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“I can’t find a application whose value has anything to do with the blockchain part, that wouldn’t be made safer, more secure, more reliable, and just plain better by removing the blockchain part. […] Someone, please show me an application where blockchain is essential. That is, a problem that could not have been solved without blockchain that can now be solved with it.”

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I mostly agree with this critique of , but…

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I do think there are use cases for public, decentralised blockchains today: those having to do with moving across time, across space or between people, in an ethical way, when unjust laws prevent people from doing so, or when the other mechanisms are too inefficient or burdensome:

  • Someone saving for their retirement storing BTC in a cold wallet to avoid bank fees, fiat devaluation, frozen deposits, expropriation.
  • Economic migrants sending back home part of their good fortune in XMR to avoid putting their relatives at risk or arbitrary fees or delays.
  • Refugees, activists or dissidents for whom the only way to keep some property theirs is to memorise a private key before crossing a border or entering jail.
  • Supporters of rightful protesters or other causes (eg, the Canadian truckers) who due to abusive laws can only send them criptocurrency.
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(Still, a problem with that: you have to hold certain political positions for those use cases to look “legitimate”.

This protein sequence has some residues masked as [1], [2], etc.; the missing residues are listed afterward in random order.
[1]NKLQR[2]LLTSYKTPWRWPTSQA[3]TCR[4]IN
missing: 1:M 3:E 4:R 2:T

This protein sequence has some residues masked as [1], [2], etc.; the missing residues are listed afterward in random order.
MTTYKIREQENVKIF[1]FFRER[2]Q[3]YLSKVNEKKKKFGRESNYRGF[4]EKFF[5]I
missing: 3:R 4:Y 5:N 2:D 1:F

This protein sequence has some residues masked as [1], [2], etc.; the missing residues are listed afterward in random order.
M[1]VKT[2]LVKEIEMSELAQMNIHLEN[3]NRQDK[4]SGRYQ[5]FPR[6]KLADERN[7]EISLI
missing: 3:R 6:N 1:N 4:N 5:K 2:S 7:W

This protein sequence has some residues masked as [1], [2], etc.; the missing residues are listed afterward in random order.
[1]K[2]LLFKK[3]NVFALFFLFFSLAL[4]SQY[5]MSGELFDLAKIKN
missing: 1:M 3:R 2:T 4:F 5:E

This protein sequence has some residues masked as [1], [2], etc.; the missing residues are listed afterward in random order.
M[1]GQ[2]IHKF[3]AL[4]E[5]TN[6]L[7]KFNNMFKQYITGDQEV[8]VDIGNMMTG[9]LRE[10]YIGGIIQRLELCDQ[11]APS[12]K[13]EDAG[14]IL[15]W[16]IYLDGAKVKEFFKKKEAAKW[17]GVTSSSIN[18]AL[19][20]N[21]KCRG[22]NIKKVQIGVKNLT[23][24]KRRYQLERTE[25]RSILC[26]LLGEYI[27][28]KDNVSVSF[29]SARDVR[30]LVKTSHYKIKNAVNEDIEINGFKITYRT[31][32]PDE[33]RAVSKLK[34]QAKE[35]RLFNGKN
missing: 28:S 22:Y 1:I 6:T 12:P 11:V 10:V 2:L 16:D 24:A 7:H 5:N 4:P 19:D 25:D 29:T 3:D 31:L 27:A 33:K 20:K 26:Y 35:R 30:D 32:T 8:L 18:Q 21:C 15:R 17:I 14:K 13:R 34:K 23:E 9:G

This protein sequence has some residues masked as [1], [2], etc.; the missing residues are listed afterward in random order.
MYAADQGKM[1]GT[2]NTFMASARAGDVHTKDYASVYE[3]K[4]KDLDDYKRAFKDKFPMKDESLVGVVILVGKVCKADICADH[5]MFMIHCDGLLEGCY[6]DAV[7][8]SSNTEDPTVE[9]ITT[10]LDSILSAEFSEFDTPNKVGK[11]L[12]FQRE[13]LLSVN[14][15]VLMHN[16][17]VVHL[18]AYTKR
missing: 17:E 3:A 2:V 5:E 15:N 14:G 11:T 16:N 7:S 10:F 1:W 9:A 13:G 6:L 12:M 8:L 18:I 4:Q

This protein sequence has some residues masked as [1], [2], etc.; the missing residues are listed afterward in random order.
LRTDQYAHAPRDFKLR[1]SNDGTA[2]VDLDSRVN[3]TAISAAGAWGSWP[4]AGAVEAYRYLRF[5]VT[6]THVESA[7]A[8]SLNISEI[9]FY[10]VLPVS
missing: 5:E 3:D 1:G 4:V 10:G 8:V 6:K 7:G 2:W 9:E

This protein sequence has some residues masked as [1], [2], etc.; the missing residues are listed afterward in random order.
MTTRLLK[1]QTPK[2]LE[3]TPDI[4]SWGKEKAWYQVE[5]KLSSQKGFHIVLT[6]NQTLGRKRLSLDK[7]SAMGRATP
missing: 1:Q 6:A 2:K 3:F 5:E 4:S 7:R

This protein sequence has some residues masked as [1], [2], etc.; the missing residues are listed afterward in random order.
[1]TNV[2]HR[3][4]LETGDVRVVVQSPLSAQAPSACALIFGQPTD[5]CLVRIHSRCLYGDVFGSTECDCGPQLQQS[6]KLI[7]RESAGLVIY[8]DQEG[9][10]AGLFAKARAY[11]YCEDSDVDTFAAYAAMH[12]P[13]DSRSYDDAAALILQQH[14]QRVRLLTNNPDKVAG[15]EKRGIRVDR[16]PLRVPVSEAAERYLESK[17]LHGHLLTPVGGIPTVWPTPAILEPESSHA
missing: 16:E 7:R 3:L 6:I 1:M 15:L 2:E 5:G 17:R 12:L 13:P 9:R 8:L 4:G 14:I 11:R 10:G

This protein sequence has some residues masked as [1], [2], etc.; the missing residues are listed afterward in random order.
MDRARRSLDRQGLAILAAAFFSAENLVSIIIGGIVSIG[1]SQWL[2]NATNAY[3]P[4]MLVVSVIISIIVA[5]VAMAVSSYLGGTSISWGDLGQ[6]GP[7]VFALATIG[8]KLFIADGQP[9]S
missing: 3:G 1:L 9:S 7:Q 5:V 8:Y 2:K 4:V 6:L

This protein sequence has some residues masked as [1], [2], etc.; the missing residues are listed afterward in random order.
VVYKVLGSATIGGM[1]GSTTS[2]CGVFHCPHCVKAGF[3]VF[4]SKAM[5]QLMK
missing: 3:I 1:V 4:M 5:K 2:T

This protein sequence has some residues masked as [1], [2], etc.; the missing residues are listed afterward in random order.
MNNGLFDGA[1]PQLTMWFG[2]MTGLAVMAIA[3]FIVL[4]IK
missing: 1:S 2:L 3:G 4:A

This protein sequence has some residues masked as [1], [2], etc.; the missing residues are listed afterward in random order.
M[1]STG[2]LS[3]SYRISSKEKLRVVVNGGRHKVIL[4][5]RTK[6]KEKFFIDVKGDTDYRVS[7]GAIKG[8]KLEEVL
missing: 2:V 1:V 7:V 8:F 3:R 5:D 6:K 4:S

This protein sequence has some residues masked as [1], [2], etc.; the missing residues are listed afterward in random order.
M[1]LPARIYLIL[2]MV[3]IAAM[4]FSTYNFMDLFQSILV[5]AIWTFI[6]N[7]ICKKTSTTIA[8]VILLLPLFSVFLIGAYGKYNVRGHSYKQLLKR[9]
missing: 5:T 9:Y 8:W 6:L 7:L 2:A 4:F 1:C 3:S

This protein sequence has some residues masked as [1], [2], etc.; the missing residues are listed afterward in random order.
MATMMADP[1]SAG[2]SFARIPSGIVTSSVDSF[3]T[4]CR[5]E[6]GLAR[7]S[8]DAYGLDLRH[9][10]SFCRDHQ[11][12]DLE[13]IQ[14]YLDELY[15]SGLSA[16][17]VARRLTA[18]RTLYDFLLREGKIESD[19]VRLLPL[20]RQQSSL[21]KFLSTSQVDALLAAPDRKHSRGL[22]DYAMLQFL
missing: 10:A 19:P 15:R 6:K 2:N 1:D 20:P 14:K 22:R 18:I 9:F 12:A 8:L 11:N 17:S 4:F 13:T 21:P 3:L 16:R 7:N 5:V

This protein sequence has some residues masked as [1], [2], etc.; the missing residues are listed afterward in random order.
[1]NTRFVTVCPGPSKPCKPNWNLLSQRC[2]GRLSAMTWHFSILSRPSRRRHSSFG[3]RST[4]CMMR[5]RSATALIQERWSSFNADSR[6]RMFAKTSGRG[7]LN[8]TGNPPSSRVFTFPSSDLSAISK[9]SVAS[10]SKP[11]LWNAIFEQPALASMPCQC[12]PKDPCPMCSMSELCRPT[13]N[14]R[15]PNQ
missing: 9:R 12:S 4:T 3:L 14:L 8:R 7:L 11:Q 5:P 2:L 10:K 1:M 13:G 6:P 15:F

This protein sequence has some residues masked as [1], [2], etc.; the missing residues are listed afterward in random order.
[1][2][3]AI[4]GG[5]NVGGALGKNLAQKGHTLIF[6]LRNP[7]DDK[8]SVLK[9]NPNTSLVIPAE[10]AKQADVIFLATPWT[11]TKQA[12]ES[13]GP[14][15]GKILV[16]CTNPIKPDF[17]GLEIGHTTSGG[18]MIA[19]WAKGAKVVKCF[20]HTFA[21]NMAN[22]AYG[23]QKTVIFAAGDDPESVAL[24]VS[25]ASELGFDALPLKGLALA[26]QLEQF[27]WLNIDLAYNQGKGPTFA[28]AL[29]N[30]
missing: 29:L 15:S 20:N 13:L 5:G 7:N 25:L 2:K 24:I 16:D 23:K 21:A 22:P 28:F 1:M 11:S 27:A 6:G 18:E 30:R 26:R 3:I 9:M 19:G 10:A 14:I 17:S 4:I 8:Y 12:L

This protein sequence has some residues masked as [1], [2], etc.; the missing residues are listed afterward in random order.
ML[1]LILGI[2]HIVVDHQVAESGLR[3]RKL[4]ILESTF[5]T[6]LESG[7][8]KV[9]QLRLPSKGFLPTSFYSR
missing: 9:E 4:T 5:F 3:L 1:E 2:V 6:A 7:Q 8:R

For example: you have to find unjust what the Canadian government did to economically suffocate the protests of the truckers. Or you have to agree that it’s justified for law-abiding citizens to do whatever they can to prevent the State from seizing their assets.

I am more or less there, and so I see blockchains as a benign tool for all that.

I’m not saying one has to be a hard-core libertarian. But a dash of individualism and scepticism towards States is necessary to see the merits of blockchains today.)

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I think there will be other legitimate use cases sometime in the future.

For instance, notaries and other public institutions are very slow and expensive ways to keep track of property and of voluntary agreements. Blockchains might help there. On the other hand, we don’t want everybody to know who owns every single vehicle, apartment or plot of land, and non-reversible transactions sounds like a dangerous idea when one’s spending their life savings on a house. So it’s unclear.

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